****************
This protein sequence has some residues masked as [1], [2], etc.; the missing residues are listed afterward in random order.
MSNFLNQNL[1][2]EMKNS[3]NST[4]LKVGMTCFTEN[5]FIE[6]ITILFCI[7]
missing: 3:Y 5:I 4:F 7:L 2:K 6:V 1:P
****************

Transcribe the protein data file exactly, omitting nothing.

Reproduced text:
This protein sequence has some residues masked as [1], [2], etc.; the missing residues are listed afterward in random order.
MSNFLNQNL[1][2]EMKNS[3]NST[4]LKVGMTCFTEN[5]FIE[6]ITILFCI[7]
missing: 3:Y 5:I 4:F 7:L 2:K 6:V 1:P